He describes Indian legends about a much bigger Indian land mass in ancient times which, he says, "leads to the idea of an Asian Atlantis?" In Sri Lanka, an ancient legend says that "In a former age, the citadel of Rawana (Lord of Lanka), 25 palaces and 400,000 streets were swallowed by the sea?" Another ancient tradition is that "formerly [the] country was of continental dimensions, but the daughter of an evil spirit threw many rocks into the sea?the waters rose and swallowed up the land?Everything alive perished, except what was able to save itself on one island that remained above the waters." Ancient Indian writings describe a spiritual academy that was located in that ancient place, lost beneath the ocean. Lewis says, "At least one branch of modern-day south Indian mystics claims a direct lineage from those extraordinarily ancient times, when their spiritual progenitors were said to have achieved extremely long lives through yogic techniques?India?s epic poem, the Mahabharata [over 7,000 years old], contains references that place its hero, Rama, gazing from India?s present-day west coast into a vast land mass now occupied by the Arabian Sea?"
See news story, "Another Underwater City in India", click here.
To learn about Atlantis Rising Magazine, click here.
Meanwhile in Europe, a new theory about the location of Atlantis has emerged. Jacques Collina-Girard, from the University of the Mediterranean in Aix-en-Provence, France, says Atlantis could have been sited on an island close to the Strait of Gibraltar, and would have vanished below the waves about 11,000 years ago, just as Plato said it did. His evidence is based on a study of sea levels that prevailed as the last Ice Age was ending. His study of the coral reef data shows the coastline off the southernmost tip of Spain and around Gibraltar 19,000 years ago to have been 422 feet below what it is today. This would have exposed an archipelago, with an island at the spot where Plato reported Atlantis to be in his work Timaeus.
"There was an island in front of the Pillars of Hercules [the Strait of Gibraltar]," Collina-Girard says. Named Spartel, this island lay to the west of the Strait just as the Greek philosopher described. The Strait was longer and narrower than today, and enclosed a harbor-like inland sea.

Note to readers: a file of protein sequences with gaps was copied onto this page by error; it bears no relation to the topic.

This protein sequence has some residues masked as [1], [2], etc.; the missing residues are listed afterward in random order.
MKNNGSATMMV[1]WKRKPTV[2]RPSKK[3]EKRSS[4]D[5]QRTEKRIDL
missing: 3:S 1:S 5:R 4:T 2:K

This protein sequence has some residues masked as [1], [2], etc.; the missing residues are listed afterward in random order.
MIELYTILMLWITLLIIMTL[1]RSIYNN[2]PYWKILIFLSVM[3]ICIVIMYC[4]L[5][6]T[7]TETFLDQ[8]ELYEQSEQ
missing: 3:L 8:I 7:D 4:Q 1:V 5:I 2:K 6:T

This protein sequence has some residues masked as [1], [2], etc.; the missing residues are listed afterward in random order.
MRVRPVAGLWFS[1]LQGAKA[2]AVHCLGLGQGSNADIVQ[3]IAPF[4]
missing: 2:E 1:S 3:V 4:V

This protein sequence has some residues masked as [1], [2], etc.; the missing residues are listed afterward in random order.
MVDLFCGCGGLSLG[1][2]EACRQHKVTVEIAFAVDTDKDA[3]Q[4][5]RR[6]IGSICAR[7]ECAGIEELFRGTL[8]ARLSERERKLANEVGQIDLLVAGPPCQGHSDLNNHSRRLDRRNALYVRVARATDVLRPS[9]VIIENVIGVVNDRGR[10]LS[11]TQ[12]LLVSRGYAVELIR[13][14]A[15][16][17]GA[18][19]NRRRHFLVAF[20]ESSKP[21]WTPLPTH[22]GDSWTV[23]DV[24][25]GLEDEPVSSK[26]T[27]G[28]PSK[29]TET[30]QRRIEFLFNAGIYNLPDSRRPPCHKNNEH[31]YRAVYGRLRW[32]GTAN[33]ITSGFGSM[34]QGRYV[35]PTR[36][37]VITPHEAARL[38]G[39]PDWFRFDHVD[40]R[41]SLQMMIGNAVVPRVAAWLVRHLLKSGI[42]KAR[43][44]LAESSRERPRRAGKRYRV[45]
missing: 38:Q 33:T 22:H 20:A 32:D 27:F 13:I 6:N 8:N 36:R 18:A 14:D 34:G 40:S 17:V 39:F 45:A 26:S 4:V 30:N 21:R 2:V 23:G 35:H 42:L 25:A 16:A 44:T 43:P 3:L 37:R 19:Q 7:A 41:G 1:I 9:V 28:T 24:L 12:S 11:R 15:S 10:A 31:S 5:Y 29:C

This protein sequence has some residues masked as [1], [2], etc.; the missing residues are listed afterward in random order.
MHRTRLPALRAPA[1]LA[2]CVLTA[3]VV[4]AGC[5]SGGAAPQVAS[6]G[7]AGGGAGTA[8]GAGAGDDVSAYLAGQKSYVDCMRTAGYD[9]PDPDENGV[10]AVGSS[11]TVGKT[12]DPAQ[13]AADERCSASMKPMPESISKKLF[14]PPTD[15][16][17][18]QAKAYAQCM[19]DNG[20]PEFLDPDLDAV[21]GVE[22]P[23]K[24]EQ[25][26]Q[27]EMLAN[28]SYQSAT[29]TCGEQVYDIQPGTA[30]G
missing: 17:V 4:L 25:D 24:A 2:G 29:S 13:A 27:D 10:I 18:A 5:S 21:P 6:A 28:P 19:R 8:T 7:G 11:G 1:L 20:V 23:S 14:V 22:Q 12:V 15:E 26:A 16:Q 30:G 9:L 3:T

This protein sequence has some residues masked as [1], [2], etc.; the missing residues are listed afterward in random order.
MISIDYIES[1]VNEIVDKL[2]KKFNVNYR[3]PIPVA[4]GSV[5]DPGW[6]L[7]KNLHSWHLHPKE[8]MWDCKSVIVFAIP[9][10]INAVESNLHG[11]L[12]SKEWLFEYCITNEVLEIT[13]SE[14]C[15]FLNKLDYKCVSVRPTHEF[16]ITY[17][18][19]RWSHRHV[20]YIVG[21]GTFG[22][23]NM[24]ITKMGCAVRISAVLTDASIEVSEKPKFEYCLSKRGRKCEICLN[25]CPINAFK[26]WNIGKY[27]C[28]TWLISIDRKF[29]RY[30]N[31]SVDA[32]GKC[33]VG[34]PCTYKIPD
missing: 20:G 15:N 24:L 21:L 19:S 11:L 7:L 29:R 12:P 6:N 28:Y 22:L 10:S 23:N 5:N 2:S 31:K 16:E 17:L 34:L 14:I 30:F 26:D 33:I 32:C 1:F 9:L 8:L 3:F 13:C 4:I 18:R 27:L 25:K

The search for Atlantis has led archaeologists to the Caribbean, the Azores, Canaries, Iceland, Crete, Tunisia, Sweden, the coast of Western Africa and now India. But Collina-Girard says, "Nobody seems to have to have thought of the clearest indication given by Plato?that of an island at the mouth of the Pillars of Hercules."
The researcher says he made the discovery accidentally while investigating the possible migration patterns of Palaeolithic people. However, Plato?s reporting does not agree with the geological evidence in a number of aspects. For example, Plato said Atlantis was larger than Libya and Asia combined, while Spartel was only 8.75 miles long by three miles wide at the time.
Plato also reports that volcanic activity sank Atlantis, but this may not have been true, says Collina-Girard. "The Greeks were familiar with volcanic eruptions," he says. To them, such a fate might have been more dramatic and plausible than the change in sea level that would have accompanied the melting and gradual retreat of glacial ice sheets.
To find out how ancient catastrophes have affected the human mind right up to the present, read "Catastrophobia" by Barbara Hand Clow, click here.